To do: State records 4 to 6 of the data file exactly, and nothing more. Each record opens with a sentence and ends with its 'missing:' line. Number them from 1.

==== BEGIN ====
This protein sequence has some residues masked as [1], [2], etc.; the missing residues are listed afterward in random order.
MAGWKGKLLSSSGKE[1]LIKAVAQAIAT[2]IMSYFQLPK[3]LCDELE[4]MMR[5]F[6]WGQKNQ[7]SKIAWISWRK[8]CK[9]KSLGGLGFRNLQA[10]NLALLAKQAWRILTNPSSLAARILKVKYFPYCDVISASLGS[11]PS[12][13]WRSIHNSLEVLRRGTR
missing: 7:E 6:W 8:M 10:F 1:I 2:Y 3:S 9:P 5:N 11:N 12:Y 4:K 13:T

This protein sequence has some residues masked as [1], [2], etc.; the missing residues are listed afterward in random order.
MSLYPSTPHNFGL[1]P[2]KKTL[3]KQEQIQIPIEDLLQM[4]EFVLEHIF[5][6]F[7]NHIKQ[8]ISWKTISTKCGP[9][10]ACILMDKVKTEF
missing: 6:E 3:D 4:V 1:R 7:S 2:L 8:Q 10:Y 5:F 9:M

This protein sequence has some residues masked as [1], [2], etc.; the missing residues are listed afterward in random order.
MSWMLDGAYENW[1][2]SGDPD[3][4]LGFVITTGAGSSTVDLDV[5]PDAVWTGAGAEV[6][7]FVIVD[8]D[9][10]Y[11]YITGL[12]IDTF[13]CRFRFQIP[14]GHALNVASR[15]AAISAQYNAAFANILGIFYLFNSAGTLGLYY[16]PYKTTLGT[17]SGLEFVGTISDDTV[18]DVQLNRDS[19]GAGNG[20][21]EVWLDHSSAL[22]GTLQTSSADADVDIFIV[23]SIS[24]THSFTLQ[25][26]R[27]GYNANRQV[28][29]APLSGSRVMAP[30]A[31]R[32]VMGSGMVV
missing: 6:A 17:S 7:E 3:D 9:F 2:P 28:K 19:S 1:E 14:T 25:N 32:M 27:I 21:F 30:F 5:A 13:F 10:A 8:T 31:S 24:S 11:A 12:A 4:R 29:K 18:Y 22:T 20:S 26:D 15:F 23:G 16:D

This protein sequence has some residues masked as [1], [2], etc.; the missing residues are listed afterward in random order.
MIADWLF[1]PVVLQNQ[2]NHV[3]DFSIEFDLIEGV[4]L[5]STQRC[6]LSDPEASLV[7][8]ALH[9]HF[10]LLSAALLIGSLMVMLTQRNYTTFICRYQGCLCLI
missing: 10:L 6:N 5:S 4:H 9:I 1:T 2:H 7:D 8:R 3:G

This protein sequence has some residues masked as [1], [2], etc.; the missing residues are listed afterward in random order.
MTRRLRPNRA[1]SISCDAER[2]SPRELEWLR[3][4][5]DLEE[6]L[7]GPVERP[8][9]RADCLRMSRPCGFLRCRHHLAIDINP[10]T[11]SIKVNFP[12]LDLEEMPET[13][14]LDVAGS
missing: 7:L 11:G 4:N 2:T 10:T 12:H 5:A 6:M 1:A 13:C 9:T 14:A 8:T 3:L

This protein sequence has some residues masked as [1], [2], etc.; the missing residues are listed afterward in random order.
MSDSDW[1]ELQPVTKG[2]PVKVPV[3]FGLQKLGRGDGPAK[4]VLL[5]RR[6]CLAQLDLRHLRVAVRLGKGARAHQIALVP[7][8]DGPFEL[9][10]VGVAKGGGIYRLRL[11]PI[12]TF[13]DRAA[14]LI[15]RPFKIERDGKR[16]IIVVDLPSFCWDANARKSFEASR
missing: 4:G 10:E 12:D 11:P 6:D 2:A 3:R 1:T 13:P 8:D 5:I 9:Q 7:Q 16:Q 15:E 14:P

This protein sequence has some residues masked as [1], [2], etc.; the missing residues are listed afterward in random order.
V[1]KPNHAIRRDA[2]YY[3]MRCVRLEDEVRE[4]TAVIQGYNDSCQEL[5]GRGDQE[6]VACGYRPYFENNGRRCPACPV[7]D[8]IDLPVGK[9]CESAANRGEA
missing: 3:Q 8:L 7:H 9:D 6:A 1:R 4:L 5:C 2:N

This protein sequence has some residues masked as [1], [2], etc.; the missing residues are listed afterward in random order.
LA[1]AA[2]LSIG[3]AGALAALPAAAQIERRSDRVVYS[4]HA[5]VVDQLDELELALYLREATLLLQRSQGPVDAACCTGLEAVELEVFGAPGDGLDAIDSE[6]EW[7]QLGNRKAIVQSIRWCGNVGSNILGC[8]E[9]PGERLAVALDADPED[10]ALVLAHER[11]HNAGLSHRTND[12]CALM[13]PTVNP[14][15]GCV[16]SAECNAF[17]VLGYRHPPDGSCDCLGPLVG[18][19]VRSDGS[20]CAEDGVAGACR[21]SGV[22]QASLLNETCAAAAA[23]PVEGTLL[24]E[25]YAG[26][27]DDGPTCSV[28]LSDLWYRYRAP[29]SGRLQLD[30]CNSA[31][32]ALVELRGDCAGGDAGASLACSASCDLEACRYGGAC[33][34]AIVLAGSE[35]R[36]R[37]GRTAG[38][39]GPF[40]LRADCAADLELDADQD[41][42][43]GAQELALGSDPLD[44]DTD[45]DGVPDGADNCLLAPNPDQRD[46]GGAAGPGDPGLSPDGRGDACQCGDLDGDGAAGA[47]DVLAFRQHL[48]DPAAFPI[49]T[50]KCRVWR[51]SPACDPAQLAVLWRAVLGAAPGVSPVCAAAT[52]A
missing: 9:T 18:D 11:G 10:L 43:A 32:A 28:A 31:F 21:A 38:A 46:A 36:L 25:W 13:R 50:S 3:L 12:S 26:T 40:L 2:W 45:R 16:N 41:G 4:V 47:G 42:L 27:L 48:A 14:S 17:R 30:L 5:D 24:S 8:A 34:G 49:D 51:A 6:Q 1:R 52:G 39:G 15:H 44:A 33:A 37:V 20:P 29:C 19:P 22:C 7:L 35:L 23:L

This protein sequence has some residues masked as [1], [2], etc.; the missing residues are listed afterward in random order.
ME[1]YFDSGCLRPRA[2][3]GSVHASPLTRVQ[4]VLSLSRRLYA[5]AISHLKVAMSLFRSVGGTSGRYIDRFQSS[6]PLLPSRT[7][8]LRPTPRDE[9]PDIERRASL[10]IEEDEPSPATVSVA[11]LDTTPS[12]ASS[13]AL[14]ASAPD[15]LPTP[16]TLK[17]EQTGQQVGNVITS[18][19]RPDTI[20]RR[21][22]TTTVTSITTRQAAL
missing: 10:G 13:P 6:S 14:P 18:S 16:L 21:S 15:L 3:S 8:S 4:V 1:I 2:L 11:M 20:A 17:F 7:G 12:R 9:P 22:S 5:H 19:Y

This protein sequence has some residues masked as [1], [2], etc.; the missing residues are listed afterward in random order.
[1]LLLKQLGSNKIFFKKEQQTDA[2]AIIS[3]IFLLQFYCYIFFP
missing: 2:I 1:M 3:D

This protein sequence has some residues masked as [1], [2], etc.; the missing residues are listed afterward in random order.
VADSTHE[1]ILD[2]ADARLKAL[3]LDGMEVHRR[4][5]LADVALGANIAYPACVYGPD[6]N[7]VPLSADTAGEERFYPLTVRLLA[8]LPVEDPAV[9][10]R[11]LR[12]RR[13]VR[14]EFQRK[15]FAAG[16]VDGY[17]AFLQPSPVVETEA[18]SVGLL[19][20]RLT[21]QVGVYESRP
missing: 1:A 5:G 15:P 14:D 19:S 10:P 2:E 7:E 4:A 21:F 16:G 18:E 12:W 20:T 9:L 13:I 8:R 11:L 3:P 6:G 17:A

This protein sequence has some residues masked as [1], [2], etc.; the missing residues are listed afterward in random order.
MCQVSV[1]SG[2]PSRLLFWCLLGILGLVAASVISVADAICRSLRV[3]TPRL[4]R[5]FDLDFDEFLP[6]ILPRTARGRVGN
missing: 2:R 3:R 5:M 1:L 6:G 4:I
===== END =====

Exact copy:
This protein sequence has some residues masked as [1], [2], etc.; the missing residues are listed afterward in random order.
MIADWLF[1]PVVLQNQ[2]NHV[3]DFSIEFDLIEGV[4]L[5]STQRC[6]LSDPEASLV[7][8]ALH[9]HF[10]LLSAALLIGSLMVMLTQRNYTTFICRYQGCLCLI
missing: 10:L 6:N 5:S 4:H 9:I 1:T 2:H 7:D 8:R 3:G

This protein sequence has some residues masked as [1], [2], etc.; the missing residues are listed afterward in random order.
MTRRLRPNRA[1]SISCDAER[2]SPRELEWLR[3][4][5]DLEE[6]L[7]GPVERP[8][9]RADCLRMSRPCGFLRCRHHLAIDINP[10]T[11]SIKVNFP[12]LDLEEMPET[13][14]LDVAGS
missing: 7:L 11:G 4:N 2:T 10:T 12:H 5:A 6:M 1:A 13:C 9:T 14:A 8:T 3:L

This protein sequence has some residues masked as [1], [2], etc.; the missing residues are listed afterward in random order.
MSDSDW[1]ELQPVTKG[2]PVKVPV[3]FGLQKLGRGDGPAK[4]VLL[5]RR[6]CLAQLDLRHLRVAVRLGKGARAHQIALVP[7][8]DGPFEL[9][10]VGVAKGGGIYRLRL[11]PI[12]TF[13]DRAA[14]LI[15]RPFKIERDGKR[16]IIVVDLPSFCWDANARKSFEASR
missing: 4:G 10:E 12:D 11:P 6:D 2:A 3:R 1:T 13:P 8:D 5:I 9:Q 7:Q 16:Q 15:E 14:P